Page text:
Distribution Planning


Electrotek performs a variety of distribution system analysis and planning activities for utilities.  Typical services include complete planning studies, power factor correction, voltage regulation, calculation of reliability indices, and harmonics analysis. A typical planning study starts with the collection of both electrical system data and decision-making criteria from the client utility. After building a circuit model on the appropriate computer tool, we perform capacity studies to determine where the system needs to be reinforced. Reinforcement options are evaluated and compared using a value-based economic analysis. The models can be customized for the client's tools and data sources, and training is provided to the client for their use. 

We also supply solution engines that either end users or software vendors can incorporate into their packages to perform specialized tasks. Examples of specialized tasks include harmonics analysis, dispersed generation analysis, system dynamics and reliability analysis. While these solution engines can perform many conventional analyses, they are primarily designed to fill in the gaps of conventional distribution analysis packages. We supply stand-alone analysis applications for helping distribution planners study difficult application problems. These applications are characterized by an intuitive user-interface and they generally address a single problem.

Electrotek has developed new methodologies and supporting computer tools for evaluating expansion plans for utility electrical distribution systems. To perform a typical study, we work with the utility’s distribution engineers and planners to build computer models of the subject planning area. Capacity, reliability, and other analyses are performed through computer simulation for a predetermined planning horizon – typically 10-20 years. The costs of candidate expansion plans are estimated and the least cost expansion plan considering future operating costs is determined.

Our planning methodologies permit the evaluation of such diverse capacity alternatives as dispersed resources, demand-side management, and distribution automation as well as conventional substation and feeder additions. These methods differ from traditional planning methods based on the peak capacity of the system, which often result in excessive conservatism in adding new capacity. Instead, the methods assign costs to exceeding capacity and seek to minimize the costs.

Traditional planning methods often are inadequate for exposing the potential benefits of using DR for incremental capacity expansion. We take a multi-step approach that begins with pure economic screening and proceeds to detailed interconnections studies, which are mostly technical. A variety of power system analysis and economic investment analysis tools are utilized. The bulk of the engineering analysis is performed using a power flow tool.  The planning problem often requires modeling of a portion of the transmission system as well as the distribution system. Thus, the Distco Suite contains capabilities not found in traditional distribution system analysis tools.  In addition, we also use sophisticated electromagnetic transients programs for detailed simulations of machine dynamics and static power converter interfaces.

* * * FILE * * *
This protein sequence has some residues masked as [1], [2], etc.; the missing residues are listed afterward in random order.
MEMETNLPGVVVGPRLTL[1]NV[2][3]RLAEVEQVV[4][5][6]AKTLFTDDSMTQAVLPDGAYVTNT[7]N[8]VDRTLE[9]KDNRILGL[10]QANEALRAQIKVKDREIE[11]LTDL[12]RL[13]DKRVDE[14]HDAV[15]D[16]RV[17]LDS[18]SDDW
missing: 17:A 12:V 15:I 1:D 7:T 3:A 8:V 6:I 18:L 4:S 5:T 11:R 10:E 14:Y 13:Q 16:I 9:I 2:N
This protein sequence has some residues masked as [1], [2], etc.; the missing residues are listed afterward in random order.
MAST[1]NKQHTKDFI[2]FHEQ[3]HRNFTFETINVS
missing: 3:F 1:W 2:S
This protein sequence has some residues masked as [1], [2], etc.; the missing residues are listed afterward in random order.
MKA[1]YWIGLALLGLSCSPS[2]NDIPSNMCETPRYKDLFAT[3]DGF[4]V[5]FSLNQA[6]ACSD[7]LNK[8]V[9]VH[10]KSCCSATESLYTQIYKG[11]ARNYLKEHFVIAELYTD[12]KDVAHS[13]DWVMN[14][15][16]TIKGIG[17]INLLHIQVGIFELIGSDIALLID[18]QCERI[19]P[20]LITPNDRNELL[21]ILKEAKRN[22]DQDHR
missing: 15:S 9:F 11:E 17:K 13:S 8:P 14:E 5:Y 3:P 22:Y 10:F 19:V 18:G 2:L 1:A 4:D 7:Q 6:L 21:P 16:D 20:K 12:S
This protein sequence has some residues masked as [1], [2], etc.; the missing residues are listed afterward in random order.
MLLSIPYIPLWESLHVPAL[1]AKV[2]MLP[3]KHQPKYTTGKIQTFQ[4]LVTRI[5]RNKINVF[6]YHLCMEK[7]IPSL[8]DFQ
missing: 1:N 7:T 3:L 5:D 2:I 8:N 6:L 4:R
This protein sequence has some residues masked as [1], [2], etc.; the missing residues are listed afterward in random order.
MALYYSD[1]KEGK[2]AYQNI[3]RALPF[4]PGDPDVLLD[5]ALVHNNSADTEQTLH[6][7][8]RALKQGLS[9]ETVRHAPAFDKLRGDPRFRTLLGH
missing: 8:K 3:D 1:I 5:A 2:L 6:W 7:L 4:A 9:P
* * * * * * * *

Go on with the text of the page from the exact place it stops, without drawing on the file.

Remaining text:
In a typical system capacity analysis, a “do-nothing” analysis serves as a base case and translates the following operational phenomena into utility operational costs. Focal areas include:

  • Voltage regulation
  • Substation and line capacity
  • Transformer thermal re-rating
  • Losses (substation and feeder)
  • Reliability (expected unserved energy)

The energy shortage in these categories is combined with other energy-dependent costs in the do-nothing scenario to indicate the importance and cost-effectiveness of an expansion project.  To evaluate alternative expansion plans, annual load flow simulations are run for several expansion alternatives. These simulations are the basis for determining the annual cost of losses, O&M, and energy shortage, for the length of the study period (i.e., for 10 years).  Electrotek then organizes the results into plans. For example, a plan representing a proposed new substation will contain the combined results of all related normal and contingency cases.  The model automatically sums or aggregates this data and creates a summary data set to be used in the costing model. 

A database of capital and O&M costs for distributed generation, storage, and demand side management technologies, as well as conventional feeder and substation equipment, is used to determine the investment costs of the alternative expansion plans.

Electrotek offers a three-day Distribution Planning with Distributed Generation Workshop that trains utility distribution planners and engineers in these planning techniques, placing particular emphasis on distributed generation technologies and the changing business and regulatory environment in the utility industry. This workshop covers a broad range of engineering and economic issues related to distributed generation. It presents basic distribution analysis techniques and then shows how they can be extended to support planning under the new industry environment. Both existing planning tools and advanced tools are utilized, and economic analysis and load forecasting fundamentals are presented to lay the groundwork for understanding the overall planning framework. The workshop covers advanced marginal costing and screening methods, culminating with the decision-making process.